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What Happens in a VA Rating Reduction?
What Happens in a VA Disability Rating Reduction
Protected vs Unprotected Ratings
When you successfully file a VA benefits claim, you’ll receive either a protected or unprotected rating.
A protected VA disability rating means that the VA won’t independently expend any resources to check on your condition, making it much less likely or even impossible for your rating to be reduced. An unprotected VA disability rating is much more vulnerable to a rating reduction.
Protected VA disability ratings come in a few major types:
- Stabilized ratings are those that have been the same for five years or more. It’s very difficult for the VA to force a rating reduction on stabilized ratings. The VA must prove a sustained improvement in a veteran’s condition and provide a detailed explanation for why they are certain that their condition will continue to improve in the future
- 100% total disability ratings are not permanently protected, but they are difficult to reduce since the VA must prove that there is a material improvement in the veteran’s overall condition
- 10-Year ratings are those that have been rated the same for 10 years. The VA is not able to terminate veteran benefits unless they can find evidence of fraud. Rating reductions are still possible, though they are quite difficult
- Continuous ratings are those that have been at the same or a higher disability rating than the initially assigned rating for 20 years or longer. The VA can’t reduce a continuous rating below the original rating level
VA Rating Reduction Appeals Process
If you’re ever put in a situation where you have to fight a disability rating reduction, you can follow an appeals process by filing a Notice of Disagreement or NOD. The appeals process will allow you to fight to the rating reduction by providing medical evidence that:
- Your condition has not improved as the VA office claims or
- Your condition has actually gotten worse rather than stayed the same
In either case, a successful appeals process will result in your disability rating returning to its original level or your disability rating increasing to a higher level.
Good news – if the appeals process is successful, you’ll be able to acquire backpay for your disability benefits based on the correct rating.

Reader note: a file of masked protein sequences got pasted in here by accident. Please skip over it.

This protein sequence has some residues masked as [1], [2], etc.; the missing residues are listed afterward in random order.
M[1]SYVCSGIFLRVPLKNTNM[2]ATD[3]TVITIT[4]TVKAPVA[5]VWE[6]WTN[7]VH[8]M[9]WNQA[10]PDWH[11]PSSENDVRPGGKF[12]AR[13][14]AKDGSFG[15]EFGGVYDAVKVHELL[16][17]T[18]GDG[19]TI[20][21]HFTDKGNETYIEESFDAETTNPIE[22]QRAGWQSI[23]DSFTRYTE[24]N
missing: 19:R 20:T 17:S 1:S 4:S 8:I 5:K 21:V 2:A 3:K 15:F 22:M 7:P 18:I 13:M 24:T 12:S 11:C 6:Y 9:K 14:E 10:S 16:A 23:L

Say that your primary disability had an original rating of 60%, but the VA office then reduced the rating to 40% for a period of six months. During the appeals process, you prove that your condition has not improved, restoring the rating back to the 60% rate.
When that occurs, you’ll get back pay for the six months where your rating was 20% under where it should be. In this way, you can eventually get the benefits you’re entitled to even if the VA office makes a mistake.
What Evidence Do You Need?
When fighting a VA rating reduction, it’s important to gather as much evidence as you can during the appeals process.
- Lay evidence can come from you or anyone who witnesses the effect that your disability has on your life, such as friends or family members
- Private medical opinions are also important. They can provide medical evidence that your condition has not improved or has gotten worse. They may also be able to provide evidence of a secondary disability as a direct result of your primary disability
In some cases, it may be beneficial to find other medical conditions that you can tie to your active military service. With the assistance of knowledgeable attorneys, you may be able to get your total disability compensation back to the former level even if your primary condition is not restored to its original rating just by getting compensation for new claims.
But keep in mind that you’ll need the same amount of solid medical evidence to file successful claims for further disabling conditions.
Are Some Disability Conditions More Likely to Have a Rating Reduction Than Others?
Yes. The VA uses specific diagnostic codes when they assign ratings to veterans initially. Depending on the diagnostic code, your condition or mental health claim may be flagged as more or less liable for a rating reduction in the future.
Codes are compiled based on a variety of factors, such as the actual condition, the circumstances that triggered the condition, the length of your service, and more.
Established in 1965 by Vietnam War veteran and attorney John Stevens Berry Sr., Berry Law Firm is a team of veterans dedicated to defending, safeguarding, and fighting to protect the rights of veterans. Over the decades, thousands of veterans from across the country and all branches of the military have trusted our firm with their cases and, more importantly, their futures.